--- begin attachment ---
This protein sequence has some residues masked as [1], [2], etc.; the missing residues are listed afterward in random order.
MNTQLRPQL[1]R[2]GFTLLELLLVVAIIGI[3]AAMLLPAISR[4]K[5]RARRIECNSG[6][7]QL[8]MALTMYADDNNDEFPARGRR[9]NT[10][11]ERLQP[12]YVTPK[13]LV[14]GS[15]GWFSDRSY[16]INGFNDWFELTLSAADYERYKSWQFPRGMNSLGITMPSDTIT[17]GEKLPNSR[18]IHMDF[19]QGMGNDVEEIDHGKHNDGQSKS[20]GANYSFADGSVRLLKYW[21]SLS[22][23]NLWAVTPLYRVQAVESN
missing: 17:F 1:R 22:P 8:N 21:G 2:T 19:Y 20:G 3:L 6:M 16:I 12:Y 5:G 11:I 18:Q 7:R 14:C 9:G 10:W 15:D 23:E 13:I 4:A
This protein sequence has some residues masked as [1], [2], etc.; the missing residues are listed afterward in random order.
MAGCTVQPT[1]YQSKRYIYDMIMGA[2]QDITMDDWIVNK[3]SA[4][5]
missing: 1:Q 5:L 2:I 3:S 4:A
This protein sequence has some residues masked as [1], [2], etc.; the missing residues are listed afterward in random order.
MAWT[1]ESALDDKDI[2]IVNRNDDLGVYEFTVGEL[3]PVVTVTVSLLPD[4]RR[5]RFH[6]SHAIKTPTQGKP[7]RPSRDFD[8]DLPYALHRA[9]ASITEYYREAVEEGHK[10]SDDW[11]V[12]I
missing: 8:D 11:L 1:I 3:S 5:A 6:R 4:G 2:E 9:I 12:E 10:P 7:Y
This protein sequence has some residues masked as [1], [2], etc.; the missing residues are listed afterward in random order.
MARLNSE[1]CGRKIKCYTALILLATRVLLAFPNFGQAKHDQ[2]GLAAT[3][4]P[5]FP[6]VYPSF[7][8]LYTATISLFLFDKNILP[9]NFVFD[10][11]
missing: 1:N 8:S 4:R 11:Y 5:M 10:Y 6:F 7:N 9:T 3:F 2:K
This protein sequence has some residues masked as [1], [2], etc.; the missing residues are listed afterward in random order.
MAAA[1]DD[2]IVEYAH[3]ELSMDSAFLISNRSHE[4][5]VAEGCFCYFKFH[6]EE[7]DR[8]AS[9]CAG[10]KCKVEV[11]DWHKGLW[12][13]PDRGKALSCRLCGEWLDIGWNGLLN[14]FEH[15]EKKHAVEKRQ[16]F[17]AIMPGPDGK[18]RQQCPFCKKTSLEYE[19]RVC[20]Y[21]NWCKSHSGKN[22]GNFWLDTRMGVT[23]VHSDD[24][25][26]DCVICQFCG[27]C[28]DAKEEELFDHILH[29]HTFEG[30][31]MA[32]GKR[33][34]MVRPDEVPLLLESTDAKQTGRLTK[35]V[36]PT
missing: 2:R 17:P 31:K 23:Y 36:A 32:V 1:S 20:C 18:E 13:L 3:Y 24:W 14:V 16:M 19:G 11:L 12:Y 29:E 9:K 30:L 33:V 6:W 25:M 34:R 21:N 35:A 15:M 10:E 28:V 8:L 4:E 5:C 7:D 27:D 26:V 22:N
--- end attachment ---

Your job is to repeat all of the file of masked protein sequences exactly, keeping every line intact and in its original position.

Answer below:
This protein sequence has some residues masked as [1], [2], etc.; the missing residues are listed afterward in random order.
MNTQLRPQL[1]R[2]GFTLLELLLVVAIIGI[3]AAMLLPAISR[4]K[5]RARRIECNSG[6][7]QL[8]MALTMYADDNNDEFPARGRR[9]NT[10][11]ERLQP[12]YVTPK[13]LV[14]GS[15]GWFSDRSY[16]INGFNDWFELTLSAADYERYKSWQFPRGMNSLGITMPSDTIT[17]GEKLPNSR[18]IHMDF[19]QGMGNDVEEIDHGKHNDGQSKS[20]GANYSFADGSVRLLKYW[21]SLS[22][23]NLWAVTPLYRVQAVESN
missing: 17:F 1:R 22:P 8:N 21:G 2:T 19:Y 20:G 3:L 6:M 16:I 12:Y 5:G 11:I 18:Q 7:R 14:C 9:G 10:W 15:D 23:E 13:I 4:A
This protein sequence has some residues masked as [1], [2], etc.; the missing residues are listed afterward in random order.
MAGCTVQPT[1]YQSKRYIYDMIMGA[2]QDITMDDWIVNK[3]SA[4][5]
missing: 1:Q 5:L 2:I 3:S 4:A
This protein sequence has some residues masked as [1], [2], etc.; the missing residues are listed afterward in random order.
MAWT[1]ESALDDKDI[2]IVNRNDDLGVYEFTVGEL[3]PVVTVTVSLLPD[4]RR[5]RFH[6]SHAIKTPTQGKP[7]RPSRDFD[8]DLPYALHRA[9]ASITEYYREAVEEGHK[10]SDDW[11]V[12]I
missing: 8:D 11:L 1:I 3:S 5:A 6:R 4:G 2:E 9:I 12:E 10:P 7:Y
This protein sequence has some residues masked as [1], [2], etc.; the missing residues are listed afterward in random order.
MARLNSE[1]CGRKIKCYTALILLATRVLLAFPNFGQAKHDQ[2]GLAAT[3][4]P[5]FP[6]VYPSF[7][8]LYTATISLFLFDKNILP[9]NFVFD[10][11]
missing: 1:N 8:S 4:R 11:Y 5:M 10:Y 6:F 7:N 9:T 3:F 2:K
This protein sequence has some residues masked as [1], [2], etc.; the missing residues are listed afterward in random order.
MAAA[1]DD[2]IVEYAH[3]ELSMDSAFLISNRSHE[4][5]VAEGCFCYFKFH[6]EE[7]DR[8]AS[9]CAG[10]KCKVEV[11]DWHKGLW[12][13]PDRGKALSCRLCGEWLDIGWNGLLN[14]FEH[15]EKKHAVEKRQ[16]F[17]AIMPGPDGK[18]RQQCPFCKKTSLEYE[19]RVC[20]Y[21]NWCKSHSGKN[22]GNFWLDTRMGVT[23]VHSDD[24][25][26]DCVICQFCG[27]C[28]DAKEEELFDHILH[29]HTFEG[30][31]MA[32]GKR[33][34]MVRPDEVPLLLESTDAKQTGRLTK[35]V[36]PT
missing: 2:R 17:P 31:K 23:Y 36:A 32:V 1:S 20:C 18:E 13:L 3:Y 24:W 14:V 16:M 19:G 11:L 12:Y 29:E 9:K 30:L 33:V 6:W 25:M 34:R 21:N 35:A 15:M 10:E 28:V 8:L 4:E 5:C 7:D 27:D 26:V 22:N